Massimo Tamburini was obsessed by the perfection of the detail. So much in fact, that they called him the “Michelangelo of the motorbike” and without a doubt, the Ducati 916 was his David.
And I’m also pretty sure that working with such a perfectionist wasn’t easy. Like Enzo Ferrari for example but it’s exactly those people the ones who pushed us far beyond our imagination, showing us that our dreams weren’t enough for them. In 1996 Tamburini was diagnosed with cancer and what kept him fighting was not only the love for life but his dedication to his work. He wanted to finish the F4 and bring the MV Agusta back to the glorious days.
Not always he was appreciated by the people who worked with him and in 2008 the long relationship with MV Agusta came to an end. Because of his contract, Tamburini couldn’t work for another motorcycle company for the next three years. He retired to his house in the Republic of San Marino but three years was a long time for such a genius. So he decided to start his own project and build a machine like he wanted, without any law restriction or creativity fences. The target was an extreme, pure, and refine racer. The lightest and most compact of his class. To build the dream he put together a small team of wisely selected technicians. He also involved an old friend who used to work as a project engineer in Ferrari F1 with a passion for motorcycles.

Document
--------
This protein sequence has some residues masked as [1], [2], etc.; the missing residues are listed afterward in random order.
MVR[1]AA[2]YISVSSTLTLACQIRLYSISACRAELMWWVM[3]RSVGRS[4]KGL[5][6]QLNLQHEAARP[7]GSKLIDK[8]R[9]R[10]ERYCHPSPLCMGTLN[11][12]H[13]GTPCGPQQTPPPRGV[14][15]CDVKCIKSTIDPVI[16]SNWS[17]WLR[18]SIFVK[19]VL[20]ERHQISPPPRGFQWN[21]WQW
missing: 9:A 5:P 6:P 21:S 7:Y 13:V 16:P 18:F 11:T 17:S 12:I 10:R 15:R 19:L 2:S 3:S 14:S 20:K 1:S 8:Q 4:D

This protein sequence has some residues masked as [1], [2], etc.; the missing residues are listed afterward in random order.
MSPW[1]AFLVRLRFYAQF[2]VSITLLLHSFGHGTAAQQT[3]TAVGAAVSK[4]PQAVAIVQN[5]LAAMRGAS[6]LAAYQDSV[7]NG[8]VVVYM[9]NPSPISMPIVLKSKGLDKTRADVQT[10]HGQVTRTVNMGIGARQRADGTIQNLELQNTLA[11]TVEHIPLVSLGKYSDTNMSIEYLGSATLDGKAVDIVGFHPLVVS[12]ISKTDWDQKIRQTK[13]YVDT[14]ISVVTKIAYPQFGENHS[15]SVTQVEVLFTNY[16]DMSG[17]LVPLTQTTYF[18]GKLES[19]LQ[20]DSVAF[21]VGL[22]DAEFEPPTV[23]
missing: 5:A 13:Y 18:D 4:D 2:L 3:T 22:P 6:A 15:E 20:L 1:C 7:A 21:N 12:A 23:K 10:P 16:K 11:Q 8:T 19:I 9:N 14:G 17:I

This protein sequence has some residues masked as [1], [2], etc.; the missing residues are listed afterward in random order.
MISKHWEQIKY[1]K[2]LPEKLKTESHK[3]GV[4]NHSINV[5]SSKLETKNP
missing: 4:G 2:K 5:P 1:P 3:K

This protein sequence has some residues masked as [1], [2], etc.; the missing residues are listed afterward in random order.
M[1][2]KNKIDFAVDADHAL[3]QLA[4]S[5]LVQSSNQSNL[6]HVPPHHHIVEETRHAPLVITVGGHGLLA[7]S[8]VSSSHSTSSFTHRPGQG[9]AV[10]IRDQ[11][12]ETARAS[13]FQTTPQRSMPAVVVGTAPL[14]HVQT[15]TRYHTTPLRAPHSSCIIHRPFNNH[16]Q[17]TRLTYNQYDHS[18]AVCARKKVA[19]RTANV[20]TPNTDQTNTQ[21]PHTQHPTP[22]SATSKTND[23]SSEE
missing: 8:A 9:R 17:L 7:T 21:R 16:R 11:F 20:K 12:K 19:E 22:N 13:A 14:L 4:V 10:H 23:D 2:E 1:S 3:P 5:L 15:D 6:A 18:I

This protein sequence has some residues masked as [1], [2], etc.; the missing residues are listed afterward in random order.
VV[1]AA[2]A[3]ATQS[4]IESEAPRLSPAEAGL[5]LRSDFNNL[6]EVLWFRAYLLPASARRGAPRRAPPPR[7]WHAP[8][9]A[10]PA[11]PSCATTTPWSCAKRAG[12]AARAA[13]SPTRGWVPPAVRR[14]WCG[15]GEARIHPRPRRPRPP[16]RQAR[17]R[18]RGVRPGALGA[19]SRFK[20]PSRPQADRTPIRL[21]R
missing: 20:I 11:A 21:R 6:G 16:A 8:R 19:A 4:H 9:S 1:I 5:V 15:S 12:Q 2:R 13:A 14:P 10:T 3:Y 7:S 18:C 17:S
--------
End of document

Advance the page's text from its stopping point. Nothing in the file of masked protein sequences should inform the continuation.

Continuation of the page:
The T12 Massimo is a pure racer. No street legal version is planned and probably never will be.
To power this incredible bike he chose the BMW S1000RR, one of the most refined four-cylinder engine on the market. The T12 has also astonishing numbers to show like its 154 kg and 230 HP. Working on an average of 12 hours a day was a part of his immense determination to finish his last creation.
The price tag can leave you speechless, €300,000 make it the most expensive motorcycle ever produced. But you can’t judge the price as a motorcycle, this in your garage is more like a Picasso on your wall. For the commemoration of his glorious career, Massimo Tamburini delivered us his last, great masterpiece.
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